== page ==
Traditional tea processing techniques well inherited in China

(People's Daily Online) 13:09, March 27, 2023

The item “Traditional tea processing techniques and associated social practices in China,” has been well inherited and revitalized across the country.

The item was added to the intangible cultural heritage list of the United Nations Educational, Scientific, and Cultural Organization (UNESCO) in November 2022. It involves 44 Chinese national tea-related intangible cultural heritages in 15 provinces and regions.

A farmer picks tea leaves in the ancient tea forests on the Jingmai Mountain in Pu'er City, southwest China's Yunnan Province, March 25, 2023. (Xinhua/Jiang Wenyao)

Chinese tea producers have developed green, yellow, dark, white, oolong and black teas, as well as flower-scented teas by applying skills including enzyme inactivation, yellowing, piling, withering, leaves shaking and cooling, oxidation or fermentation, and scenting. There are over 2,000 tea products in China.

For instance, the techniques for making Tieguanyin, a premium variety of Chinese oolong tea in Anxi county, southeast China’s Fujian Province, involves 10 steps including outdoor withering, indoor withering, shaking, firing, rolling, and roasting, said Wen Wenxi, head of a center committed to teaching and inheriting the techniques recognized as a national intangible cultural heritage item.

There are over 40 vocational schools and more than 80 universities in China that have set up majors in tea science or tea culture. The country formulated and implemented a five-year protection plan (2021-2025) for traditional tea processing techniques and associated social practices in China. Study tours featuring tea culture and the integration of tea with tourism have been promoted across the country. These inheritance efforts have injected new impetus into China’s traditional tea-making skills.

Anhui Agricultural University (AAU) in Hefei, east China’s Anhui Province has a state key laboratory of tea plant biology and utilization, and the university’s high-tech agricultural park has a training center for processing tea leaves.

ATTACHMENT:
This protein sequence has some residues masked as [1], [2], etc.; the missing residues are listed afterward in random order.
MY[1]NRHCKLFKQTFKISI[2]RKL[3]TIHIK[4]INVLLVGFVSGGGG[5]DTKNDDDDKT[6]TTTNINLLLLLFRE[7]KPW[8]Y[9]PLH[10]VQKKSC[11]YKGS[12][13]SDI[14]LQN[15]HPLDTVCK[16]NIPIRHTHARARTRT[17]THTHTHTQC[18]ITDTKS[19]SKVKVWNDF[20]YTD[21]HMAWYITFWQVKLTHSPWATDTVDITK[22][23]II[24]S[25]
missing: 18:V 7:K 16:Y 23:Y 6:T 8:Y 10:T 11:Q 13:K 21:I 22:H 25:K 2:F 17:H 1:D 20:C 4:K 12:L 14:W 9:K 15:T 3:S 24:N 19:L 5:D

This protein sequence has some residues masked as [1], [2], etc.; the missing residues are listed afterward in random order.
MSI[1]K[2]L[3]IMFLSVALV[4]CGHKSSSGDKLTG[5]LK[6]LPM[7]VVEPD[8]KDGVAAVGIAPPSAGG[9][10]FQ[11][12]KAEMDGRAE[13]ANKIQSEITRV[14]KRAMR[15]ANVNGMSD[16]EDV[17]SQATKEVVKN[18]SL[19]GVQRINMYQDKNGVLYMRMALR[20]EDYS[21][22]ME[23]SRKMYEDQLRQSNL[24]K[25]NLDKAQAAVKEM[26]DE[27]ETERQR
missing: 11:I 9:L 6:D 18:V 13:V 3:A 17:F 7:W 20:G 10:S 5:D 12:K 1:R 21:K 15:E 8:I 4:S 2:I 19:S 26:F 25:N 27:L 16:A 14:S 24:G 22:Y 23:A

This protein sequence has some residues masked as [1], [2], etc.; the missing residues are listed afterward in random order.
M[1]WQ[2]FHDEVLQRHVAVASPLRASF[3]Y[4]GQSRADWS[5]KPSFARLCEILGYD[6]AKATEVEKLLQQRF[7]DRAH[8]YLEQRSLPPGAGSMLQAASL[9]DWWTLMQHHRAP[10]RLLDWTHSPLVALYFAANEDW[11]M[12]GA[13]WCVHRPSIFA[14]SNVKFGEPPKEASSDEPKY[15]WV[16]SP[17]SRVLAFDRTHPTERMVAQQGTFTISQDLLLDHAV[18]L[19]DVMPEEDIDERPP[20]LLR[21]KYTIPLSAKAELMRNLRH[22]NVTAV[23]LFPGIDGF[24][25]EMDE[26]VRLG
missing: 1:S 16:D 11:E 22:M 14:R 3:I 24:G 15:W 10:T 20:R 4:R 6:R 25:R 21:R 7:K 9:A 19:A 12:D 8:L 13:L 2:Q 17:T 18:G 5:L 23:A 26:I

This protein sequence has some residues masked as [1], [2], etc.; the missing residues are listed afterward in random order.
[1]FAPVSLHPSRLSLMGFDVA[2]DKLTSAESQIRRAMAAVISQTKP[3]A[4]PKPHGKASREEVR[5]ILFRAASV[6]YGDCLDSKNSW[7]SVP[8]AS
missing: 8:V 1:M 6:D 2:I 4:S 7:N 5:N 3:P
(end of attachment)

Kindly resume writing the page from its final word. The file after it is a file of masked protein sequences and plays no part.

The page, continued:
Ning Jingming, who has been teaching tea science at the university for over 20 years, said that the inscription of traditional tea processing techniques and associated social practices in China on UNESCO’s intangible cultural heritage list further boosted the university’s confidence in inheriting traditional tea-making skills and cultivating relevant talent.

Wang Wenli, a representative inheritor of the techniques for making Tieguanyin, has focused his energies on the cultivation of young people in the past two years. Wang has a tea garden designated for study tours for teachers and students. “We let young people embrace tea culture,” Wang said.

Contestants roast tea leaves during a tea roasting competition held in Shengzhou city, east China's Zhejiang Province, March 21, 2023. (People's Daily Online/Zhang Yongtao)

Yu Danhua, an inheritor of the techniques for making Ninghong black tea in Manjiang township, Xiushui county, east China’s Jiangxi Province, has been committed to passing on the craft for 40 years. Yu built an intangible cultural heritage workshop to cultivate young people and pass on the techniques.

Since ancient times, tea culture has blended into Chinese people’s lives. Promotional activities have been launched across China to spread tea culture. For example, a Jingshan tea ceremony, an intangible cultural heritage, was held in Jingshan town, Yuhang district in Hangzhou, capital of east China’s Zhejiang Province.

“The successful bid for China’s traditional tea processing techniques and associated social practices has boosted our confidence in spreading tea culture and made many young people believe that tea culture is around them,” said Zhou Chonglin, a tea culture scholar.

Zhou said the popularity of having “stove-boiled tea” with friends, which is quickly becoming the latest lifestyle trend among young Chinese people, is a fine example of spreading tea culture.

Li Lejun, president of a vocational training school in southwest China’s Yunnan Province, has been engaged in tea-related vocational education for more than 10 years, and has trained over 20,000 students. So far, the school has offered seven tea-related courses online, attracting more than 70,000 learners.

“Tea culture is a calling card for Chinese culture,” Li said, adding that over 500 overseas students have graduated from the school and they returned to open Chinese tea houses in countries including Canada, the U.S., Australia, and France, helping bring Chinese culture to the world.

(Web editor: Hongyu, Du Mingming)


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